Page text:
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Space + Place

Space + Place
The Ache of All the Lives We Do Not Live
April 27, 2016 at 12:23 pm 9
wing-221526_1920 It's easy for me to get overwhelmed with the state of the world -- the big, wide world out there and my own, small one inside. It's easy for me to feel trapped by all the feels and all that needs doing. I wish I didn't have to collapse into a puddle before telling myself that I can do hard things. One way I combat overwhelm is healthy doses of sunshine, something to hold in my hands, and hearing the laughter of my little children. So after a few hours of cleaning out all the things, we took to our neighborhood paths. I held tightly to hands and to small gifts of flowers and leaves, to remind myself that I am seen and loved. I read some good words on my phone and listened to delighted squeals at the park. On our way home, to distract my children from the extra five minutes we still had until we could fill up hungry bellies with food, I spied an airplane high up in the sky and pointed it out. We traced its path in the sky while we schlepped water bottles and my now-empty coffee cup and made our way home.  Smaller than my fingernail, I saw its path high above my very small route to and from the park, around the neighborhood, to sports practices and grocery stores, and I ached. This could be a piece about the glory of the small, but it is not.   AshleyHales on the Ache of One, Small Life   I know in my marrow that there are adventures to be found in the small -- just look at the pages Annie Dillard spends on the small, in-front-of-your-nose beauty in Pilgrim at Tinker Creek. Look at the messages of presence in laundry in Kathleen Norris' Quotidian Mysteries. These are words I hold onto -- the promise that there are worlds upon worlds in the blade of grass, in the laughter of my children, in the way that their curls caress their necks. But there is also the ache of the airplane -- of adventures not taken, or not yet taken. And it would behoove us as people of faith to not ignore the ache, to plaster over it with truisms, or pretty images, or saying again how the Kingdom is in our laundry piles. Because those are all true and yet, there is always the ache that things are not as they should be. I'm sitting on the hyphen between the 'already' and 'not yet.' I've said "no" to many things lately -- to editing work, to potential book deals -- and I'm in the itchy space of waiting. There are days where it feels like everyone is on that airplane and you're stuck below, just tracing its path, its shape smaller than your own fingernail. Even when you know there is good and holy work to be done by putting one foot in front of the other in obedience to the contours of the mundane, it is hard work. It is small work that is not praised or pointed out, like the trails of jet smoke are. Perhaps you too, are with me, right in the middle space, waiting. There is only the waiting and the ache of paths not taken, adventures that feel too long ago, and wondering when (or if) you'll be up in the air. But please know: it is a faithful spot to be in -- to not console yourself with truth that you do not yet feel, however true it may be. This waiting is an open space, with palms supple and fingertips drawn out into the light. It is a humble space -- you waiting to see if God will show up, will redeem, and most of all, if he will make himself intimately known. For what are airplanes and journeys if they are empty, if there is no Presence there? They are perhaps more lonely than the small life of one foot in front of the other. God's presence is in fact all I long for -- as much as I want to see the world, find stories in the stones, drink wine at the Cinque Terra, and spend a week with my husband in one of those thatched houses on a piece of turquoise water. It is only the presence of God that will make my small mean something in ripples that flow down generations, when the stone is long forgotten.  Some may think that my insistence on a God is a nice, neat narrative to help me get through the day. But there is no other narrative that sees my sin and shame and calls it like it is, and yet loves me entirely, fully, and gives me robes of welcome and a seat at the table of the King. No other narrative. There is no other story that makes my life make sense -- the small one and the adventuresome one and every one between, where there is only ache and the waiting. So today, I wait for my story to make sense and uncurl my fists from trying to make myself its author. I'll trace airplane paths in the sky and put one foot in front of the other. The sun will shine for another day. That, too, is grace. That, too, is presence.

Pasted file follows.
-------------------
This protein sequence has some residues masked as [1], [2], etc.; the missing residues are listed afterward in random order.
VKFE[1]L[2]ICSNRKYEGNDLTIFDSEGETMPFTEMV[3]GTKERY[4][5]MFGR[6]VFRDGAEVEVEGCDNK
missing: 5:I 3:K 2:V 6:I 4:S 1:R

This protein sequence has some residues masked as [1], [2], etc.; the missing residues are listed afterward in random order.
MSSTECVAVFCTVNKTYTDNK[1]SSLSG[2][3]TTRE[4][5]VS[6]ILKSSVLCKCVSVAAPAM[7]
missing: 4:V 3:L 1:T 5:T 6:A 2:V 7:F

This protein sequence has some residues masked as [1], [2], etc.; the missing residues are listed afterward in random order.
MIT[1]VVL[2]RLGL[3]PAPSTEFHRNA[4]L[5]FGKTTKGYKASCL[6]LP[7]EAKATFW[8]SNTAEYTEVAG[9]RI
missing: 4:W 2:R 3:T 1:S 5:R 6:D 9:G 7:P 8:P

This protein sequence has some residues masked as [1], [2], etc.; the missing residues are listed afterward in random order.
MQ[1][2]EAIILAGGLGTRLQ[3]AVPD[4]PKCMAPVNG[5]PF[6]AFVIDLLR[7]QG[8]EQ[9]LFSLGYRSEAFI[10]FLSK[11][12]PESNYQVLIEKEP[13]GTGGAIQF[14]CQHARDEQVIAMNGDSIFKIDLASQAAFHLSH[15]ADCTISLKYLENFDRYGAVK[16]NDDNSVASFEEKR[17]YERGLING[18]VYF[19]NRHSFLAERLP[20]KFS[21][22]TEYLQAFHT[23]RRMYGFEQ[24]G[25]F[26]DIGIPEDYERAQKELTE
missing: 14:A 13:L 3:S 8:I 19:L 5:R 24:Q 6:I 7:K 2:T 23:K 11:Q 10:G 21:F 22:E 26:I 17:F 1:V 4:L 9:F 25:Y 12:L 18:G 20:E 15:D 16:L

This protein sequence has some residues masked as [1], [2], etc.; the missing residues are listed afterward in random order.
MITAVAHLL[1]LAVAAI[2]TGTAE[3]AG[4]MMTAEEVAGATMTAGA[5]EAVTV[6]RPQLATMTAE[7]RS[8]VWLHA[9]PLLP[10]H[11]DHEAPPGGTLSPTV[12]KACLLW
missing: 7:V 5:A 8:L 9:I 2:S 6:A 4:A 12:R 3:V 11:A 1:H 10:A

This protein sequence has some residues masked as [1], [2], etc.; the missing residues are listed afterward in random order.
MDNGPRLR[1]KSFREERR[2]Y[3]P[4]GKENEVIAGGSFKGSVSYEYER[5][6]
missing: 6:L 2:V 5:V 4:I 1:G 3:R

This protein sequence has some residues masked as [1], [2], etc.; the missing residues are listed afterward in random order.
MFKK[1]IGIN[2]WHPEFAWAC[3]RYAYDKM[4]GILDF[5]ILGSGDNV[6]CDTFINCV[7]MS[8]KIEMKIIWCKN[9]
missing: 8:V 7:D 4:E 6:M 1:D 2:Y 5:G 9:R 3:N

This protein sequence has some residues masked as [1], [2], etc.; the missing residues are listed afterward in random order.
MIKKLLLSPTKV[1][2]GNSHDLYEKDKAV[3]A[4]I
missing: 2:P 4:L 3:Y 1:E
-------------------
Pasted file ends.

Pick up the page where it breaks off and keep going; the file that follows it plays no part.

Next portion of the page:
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linkup, Space + Place
Thoughts on Place and Space (and an Announcement)
August 7, 2015 at 11:48 am 6